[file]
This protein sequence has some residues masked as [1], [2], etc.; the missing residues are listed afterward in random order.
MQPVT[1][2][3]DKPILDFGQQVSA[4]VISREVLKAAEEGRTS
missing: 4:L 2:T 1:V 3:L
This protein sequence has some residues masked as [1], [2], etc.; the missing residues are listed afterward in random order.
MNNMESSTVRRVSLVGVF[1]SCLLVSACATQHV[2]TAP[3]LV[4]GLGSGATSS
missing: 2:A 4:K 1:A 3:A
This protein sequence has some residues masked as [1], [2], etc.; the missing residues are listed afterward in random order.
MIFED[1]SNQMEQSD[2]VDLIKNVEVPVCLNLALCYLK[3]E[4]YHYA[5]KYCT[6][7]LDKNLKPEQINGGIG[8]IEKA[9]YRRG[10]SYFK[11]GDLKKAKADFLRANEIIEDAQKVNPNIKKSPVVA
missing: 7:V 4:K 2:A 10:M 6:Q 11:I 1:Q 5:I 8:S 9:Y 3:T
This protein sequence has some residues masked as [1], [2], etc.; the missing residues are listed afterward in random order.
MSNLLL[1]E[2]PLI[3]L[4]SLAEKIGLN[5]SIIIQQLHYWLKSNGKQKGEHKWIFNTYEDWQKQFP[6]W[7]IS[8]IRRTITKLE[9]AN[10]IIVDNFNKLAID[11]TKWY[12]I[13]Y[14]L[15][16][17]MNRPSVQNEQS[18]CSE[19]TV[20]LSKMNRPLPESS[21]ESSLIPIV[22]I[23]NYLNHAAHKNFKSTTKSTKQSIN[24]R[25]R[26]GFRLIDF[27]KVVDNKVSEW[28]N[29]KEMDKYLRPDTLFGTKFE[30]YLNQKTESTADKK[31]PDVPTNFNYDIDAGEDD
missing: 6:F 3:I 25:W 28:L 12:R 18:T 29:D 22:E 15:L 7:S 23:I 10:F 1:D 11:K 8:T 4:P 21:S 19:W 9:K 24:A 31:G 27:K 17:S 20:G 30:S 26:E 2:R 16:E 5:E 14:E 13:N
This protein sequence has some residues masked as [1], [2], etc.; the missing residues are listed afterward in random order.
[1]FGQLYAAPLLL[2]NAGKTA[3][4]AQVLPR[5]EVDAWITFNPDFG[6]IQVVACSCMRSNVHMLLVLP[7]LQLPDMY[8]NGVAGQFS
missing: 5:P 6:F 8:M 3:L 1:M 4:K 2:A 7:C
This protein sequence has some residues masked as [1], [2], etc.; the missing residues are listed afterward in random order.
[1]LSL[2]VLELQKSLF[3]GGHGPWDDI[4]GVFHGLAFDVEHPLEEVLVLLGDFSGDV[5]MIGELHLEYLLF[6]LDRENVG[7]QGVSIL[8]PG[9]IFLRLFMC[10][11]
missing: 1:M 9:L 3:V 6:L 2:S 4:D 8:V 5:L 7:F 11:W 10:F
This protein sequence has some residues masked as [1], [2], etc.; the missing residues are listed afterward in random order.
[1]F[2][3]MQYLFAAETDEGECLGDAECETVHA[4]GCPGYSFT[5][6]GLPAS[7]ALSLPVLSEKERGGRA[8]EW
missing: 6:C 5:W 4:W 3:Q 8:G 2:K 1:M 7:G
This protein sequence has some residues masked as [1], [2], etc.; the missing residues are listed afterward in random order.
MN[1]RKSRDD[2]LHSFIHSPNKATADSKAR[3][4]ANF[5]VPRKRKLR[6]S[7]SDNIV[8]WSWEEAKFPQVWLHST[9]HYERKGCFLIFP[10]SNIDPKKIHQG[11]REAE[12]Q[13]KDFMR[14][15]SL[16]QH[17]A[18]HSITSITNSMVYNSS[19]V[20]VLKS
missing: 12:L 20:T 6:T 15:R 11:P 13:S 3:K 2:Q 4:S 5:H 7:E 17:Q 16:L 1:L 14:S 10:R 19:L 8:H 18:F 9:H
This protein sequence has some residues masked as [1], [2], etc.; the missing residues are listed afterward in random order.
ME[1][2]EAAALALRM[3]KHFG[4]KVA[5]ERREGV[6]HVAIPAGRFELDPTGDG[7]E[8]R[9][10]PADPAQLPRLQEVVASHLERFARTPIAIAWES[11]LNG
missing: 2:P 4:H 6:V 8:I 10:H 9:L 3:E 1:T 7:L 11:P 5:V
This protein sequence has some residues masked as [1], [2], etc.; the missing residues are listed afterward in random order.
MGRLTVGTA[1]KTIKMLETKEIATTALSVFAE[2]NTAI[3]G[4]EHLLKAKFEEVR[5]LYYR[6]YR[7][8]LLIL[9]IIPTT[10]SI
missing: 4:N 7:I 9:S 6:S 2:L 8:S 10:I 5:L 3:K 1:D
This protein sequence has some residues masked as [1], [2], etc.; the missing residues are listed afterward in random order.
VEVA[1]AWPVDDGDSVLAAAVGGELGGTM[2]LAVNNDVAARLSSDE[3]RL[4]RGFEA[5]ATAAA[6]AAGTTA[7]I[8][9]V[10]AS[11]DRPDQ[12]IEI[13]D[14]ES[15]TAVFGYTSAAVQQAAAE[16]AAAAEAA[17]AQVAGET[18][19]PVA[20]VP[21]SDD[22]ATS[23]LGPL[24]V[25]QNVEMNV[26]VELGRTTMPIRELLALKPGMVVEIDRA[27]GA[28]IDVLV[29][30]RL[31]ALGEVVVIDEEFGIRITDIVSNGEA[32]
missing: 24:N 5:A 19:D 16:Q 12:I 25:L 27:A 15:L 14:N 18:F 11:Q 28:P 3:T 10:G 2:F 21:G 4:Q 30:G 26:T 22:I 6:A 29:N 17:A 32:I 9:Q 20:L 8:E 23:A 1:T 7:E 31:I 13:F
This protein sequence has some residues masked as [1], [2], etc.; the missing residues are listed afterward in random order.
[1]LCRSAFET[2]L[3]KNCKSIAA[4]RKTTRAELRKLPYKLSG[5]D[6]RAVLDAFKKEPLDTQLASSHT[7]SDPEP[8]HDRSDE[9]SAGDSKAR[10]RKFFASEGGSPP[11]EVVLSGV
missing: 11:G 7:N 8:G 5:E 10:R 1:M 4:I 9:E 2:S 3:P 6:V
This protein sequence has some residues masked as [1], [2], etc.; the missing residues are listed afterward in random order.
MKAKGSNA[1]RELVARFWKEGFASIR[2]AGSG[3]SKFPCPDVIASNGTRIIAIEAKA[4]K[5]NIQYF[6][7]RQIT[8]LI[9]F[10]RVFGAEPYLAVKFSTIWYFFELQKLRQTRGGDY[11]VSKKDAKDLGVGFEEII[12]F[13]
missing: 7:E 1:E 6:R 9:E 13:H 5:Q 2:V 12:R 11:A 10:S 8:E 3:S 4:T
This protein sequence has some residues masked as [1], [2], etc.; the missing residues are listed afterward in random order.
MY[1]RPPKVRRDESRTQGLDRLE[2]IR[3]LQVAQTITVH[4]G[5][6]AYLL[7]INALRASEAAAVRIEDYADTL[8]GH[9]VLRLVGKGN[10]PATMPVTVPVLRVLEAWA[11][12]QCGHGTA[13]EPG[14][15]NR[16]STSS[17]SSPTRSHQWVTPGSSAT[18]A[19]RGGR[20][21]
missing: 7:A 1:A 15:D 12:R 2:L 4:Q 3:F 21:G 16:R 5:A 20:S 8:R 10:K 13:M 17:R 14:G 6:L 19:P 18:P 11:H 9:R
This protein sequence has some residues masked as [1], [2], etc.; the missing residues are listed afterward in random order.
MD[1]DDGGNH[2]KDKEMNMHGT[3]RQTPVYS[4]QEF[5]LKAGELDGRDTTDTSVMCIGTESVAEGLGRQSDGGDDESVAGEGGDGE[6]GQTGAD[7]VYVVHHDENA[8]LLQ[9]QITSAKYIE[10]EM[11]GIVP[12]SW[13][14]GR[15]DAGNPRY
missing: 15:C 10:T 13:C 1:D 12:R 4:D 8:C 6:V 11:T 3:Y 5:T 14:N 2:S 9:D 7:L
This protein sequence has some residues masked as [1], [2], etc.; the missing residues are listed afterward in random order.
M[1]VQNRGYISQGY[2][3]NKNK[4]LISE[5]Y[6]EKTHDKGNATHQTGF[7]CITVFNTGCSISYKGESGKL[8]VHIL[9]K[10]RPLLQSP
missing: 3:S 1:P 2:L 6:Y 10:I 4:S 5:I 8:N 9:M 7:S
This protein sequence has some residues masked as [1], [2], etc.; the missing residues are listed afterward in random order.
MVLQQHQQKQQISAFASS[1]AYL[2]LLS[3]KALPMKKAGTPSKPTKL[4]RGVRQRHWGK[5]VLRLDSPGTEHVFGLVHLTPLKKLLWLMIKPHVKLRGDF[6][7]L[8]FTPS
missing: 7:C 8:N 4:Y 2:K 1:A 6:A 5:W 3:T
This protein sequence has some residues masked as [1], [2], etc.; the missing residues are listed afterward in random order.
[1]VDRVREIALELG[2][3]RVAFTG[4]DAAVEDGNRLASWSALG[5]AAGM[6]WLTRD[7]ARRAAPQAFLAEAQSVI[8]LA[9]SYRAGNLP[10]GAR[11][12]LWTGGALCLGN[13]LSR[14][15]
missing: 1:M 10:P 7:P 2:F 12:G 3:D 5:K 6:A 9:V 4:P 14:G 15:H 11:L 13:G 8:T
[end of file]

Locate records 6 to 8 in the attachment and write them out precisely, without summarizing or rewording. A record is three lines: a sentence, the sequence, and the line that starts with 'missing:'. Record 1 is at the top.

This protein sequence has some residues masked as [1], [2], etc.; the missing residues are listed afterward in random order.
[1]LSL[2]VLELQKSLF[3]GGHGPWDDI[4]GVFHGLAFDVEHPLEEVLVLLGDFSGDV[5]MIGELHLEYLLF[6]LDRENVG[7]QGVSIL[8]PG[9]IFLRLFMC[10][11]
missing: 1:M 9:L 3:V 6:L 2:S 4:D 8:V 5:L 7:F 11:W 10:F
This protein sequence has some residues masked as [1], [2], etc.; the missing residues are listed afterward in random order.
[1]F[2][3]MQYLFAAETDEGECLGDAECETVHA[4]GCPGYSFT[5][6]GLPAS[7]ALSLPVLSEKERGGRA[8]EW
missing: 6:C 5:W 4:W 3:Q 8:G 2:K 1:M 7:G
This protein sequence has some residues masked as [1], [2], etc.; the missing residues are listed afterward in random order.
MN[1]RKSRDD[2]LHSFIHSPNKATADSKAR[3][4]ANF[5]VPRKRKLR[6]S[7]SDNIV[8]WSWEEAKFPQVWLHST[9]HYERKGCFLIFP[10]SNIDPKKIHQG[11]REAE[12]Q[13]KDFMR[14][15]SL[16]QH[17]A[18]HSITSITNSMVYNSS[19]V[20]VLKS
missing: 12:L 20:T 6:T 15:R 11:P 13:S 3:K 2:Q 4:S 5:H 7:E 17:Q 16:L 1:L 14:S 10:R 19:L 8:H 18:F 9:H